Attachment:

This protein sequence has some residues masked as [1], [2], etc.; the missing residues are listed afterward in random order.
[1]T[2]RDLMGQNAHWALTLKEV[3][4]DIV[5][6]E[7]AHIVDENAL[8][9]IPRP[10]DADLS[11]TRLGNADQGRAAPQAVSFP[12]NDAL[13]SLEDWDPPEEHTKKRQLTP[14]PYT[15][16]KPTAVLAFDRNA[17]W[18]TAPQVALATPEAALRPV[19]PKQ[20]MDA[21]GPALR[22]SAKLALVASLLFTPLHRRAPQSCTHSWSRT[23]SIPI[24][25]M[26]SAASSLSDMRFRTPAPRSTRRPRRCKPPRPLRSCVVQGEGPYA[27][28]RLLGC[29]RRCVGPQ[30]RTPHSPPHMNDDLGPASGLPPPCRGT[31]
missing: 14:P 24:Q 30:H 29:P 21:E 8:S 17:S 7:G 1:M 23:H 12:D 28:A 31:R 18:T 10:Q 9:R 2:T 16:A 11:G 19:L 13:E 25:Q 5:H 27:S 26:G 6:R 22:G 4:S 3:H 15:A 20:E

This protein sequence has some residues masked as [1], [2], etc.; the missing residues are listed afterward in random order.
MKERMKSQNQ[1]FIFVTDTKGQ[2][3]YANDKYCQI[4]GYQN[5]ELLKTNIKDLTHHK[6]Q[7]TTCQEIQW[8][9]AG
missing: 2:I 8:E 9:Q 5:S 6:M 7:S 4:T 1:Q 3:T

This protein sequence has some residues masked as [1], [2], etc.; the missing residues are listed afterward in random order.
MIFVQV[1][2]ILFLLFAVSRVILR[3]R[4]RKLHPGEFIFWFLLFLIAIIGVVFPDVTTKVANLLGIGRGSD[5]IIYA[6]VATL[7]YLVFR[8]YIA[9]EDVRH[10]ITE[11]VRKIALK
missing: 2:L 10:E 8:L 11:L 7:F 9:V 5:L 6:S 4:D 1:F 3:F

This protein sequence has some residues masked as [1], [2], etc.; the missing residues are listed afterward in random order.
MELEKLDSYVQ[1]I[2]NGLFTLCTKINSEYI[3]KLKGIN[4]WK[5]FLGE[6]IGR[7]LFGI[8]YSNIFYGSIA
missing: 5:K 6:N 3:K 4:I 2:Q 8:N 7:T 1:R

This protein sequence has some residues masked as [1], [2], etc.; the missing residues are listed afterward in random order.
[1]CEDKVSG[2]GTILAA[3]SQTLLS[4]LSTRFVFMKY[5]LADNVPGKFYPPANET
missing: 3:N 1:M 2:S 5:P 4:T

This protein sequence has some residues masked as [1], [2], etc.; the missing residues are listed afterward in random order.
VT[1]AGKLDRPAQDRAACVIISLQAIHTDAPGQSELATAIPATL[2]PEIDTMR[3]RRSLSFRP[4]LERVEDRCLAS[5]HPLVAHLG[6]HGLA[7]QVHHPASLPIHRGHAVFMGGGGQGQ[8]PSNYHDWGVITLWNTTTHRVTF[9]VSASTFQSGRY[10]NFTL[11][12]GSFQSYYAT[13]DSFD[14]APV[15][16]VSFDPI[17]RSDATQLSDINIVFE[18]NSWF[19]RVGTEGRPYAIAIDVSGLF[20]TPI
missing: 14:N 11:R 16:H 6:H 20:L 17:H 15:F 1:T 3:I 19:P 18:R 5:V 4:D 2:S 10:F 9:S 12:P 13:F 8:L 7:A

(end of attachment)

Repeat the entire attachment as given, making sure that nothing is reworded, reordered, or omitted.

This protein sequence has some residues masked as [1], [2], etc.; the missing residues are listed afterward in random order.
[1]T[2]RDLMGQNAHWALTLKEV[3][4]DIV[5][6]E[7]AHIVDENAL[8][9]IPRP[10]DADLS[11]TRLGNADQGRAAPQAVSFP[12]NDAL[13]SLEDWDPPEEHTKKRQLTP[14]PYT[15][16]KPTAVLAFDRNA[17]W[18]TAPQVALATPEAALRPV[19]PKQ[20]MDA[21]GPALR[22]SAKLALVASLLFTPLHRRAPQSCTHSWSRT[23]SIPI[24][25]M[26]SAASSLSDMRFRTPAPRSTRRPRRCKPPRPLRSCVVQGEGPYA[27][28]RLLGC[29]RRCVGPQ[30]RTPHSPPHMNDDLGPASGLPPPCRGT[31]
missing: 14:P 24:Q 30:H 29:P 21:E 8:S 17:S 7:G 1:M 23:H 12:D 28:A 31:R 18:T 10:Q 9:R 2:T 16:A 11:G 19:L 13:E 25:Q 5:H 27:S 26:G 6:R 22:G 4:S 3:H 15:A 20:E

This protein sequence has some residues masked as [1], [2], etc.; the missing residues are listed afterward in random order.
MKERMKSQNQ[1]FIFVTDTKGQ[2][3]YANDKYCQI[4]GYQN[5]ELLKTNIKDLTHHK[6]Q[7]TTCQEIQW[8][9]AG
missing: 2:I 8:E 9:Q 5:S 6:M 7:S 4:T 1:Q 3:T

This protein sequence has some residues masked as [1], [2], etc.; the missing residues are listed afterward in random order.
MIFVQV[1][2]ILFLLFAVSRVILR[3]R[4]RKLHPGEFIFWFLLFLIAIIGVVFPDVTTKVANLLGIGRGSD[5]IIYA[6]VATL[7]YLVFR[8]YIA[9]EDVRH[10]ITE[11]VRKIALK
missing: 2:L 10:E 8:L 11:L 7:F 9:V 5:L 6:S 4:D 1:F 3:F

This protein sequence has some residues masked as [1], [2], etc.; the missing residues are listed afterward in random order.
MELEKLDSYVQ[1]I[2]NGLFTLCTKINSEYI[3]KLKGIN[4]WK[5]FLGE[6]IGR[7]LFGI[8]YSNIFYGSIA
missing: 5:K 6:N 3:K 4:I 2:Q 8:N 7:T 1:R

This protein sequence has some residues masked as [1], [2], etc.; the missing residues are listed afterward in random order.
[1]CEDKVSG[2]GTILAA[3]SQTLLS[4]LSTRFVFMKY[5]LADNVPGKFYPPANET
missing: 3:N 1:M 2:S 5:P 4:T

This protein sequence has some residues masked as [1], [2], etc.; the missing residues are listed afterward in random order.
VT[1]AGKLDRPAQDRAACVIISLQAIHTDAPGQSELATAIPATL[2]PEIDTMR[3]RRSLSFRP[4]LERVEDRCLAS[5]HPLVAHLG[6]HGLA[7]QVHHPASLPIHRGHAVFMGGGGQGQ[8]PSNYHDWGVITLWNTTTHRVTF[9]VSASTFQSGRY[10]NFTL[11][12]GSFQSYYAT[13]DSFD[14]APV[15][16]VSFDPI[17]RSDATQLSDINIVFE[18]NSWF[19]RVGTEGRPYAIAIDVSGLF[20]TPI
missing: 14:N 11:R 16:H 6:H 20:L 17:H 15:F 1:T 3:I 19:P 18:R 5:V 4:D 2:S 10:F 9:S 12:P 13:F 8:L 7:A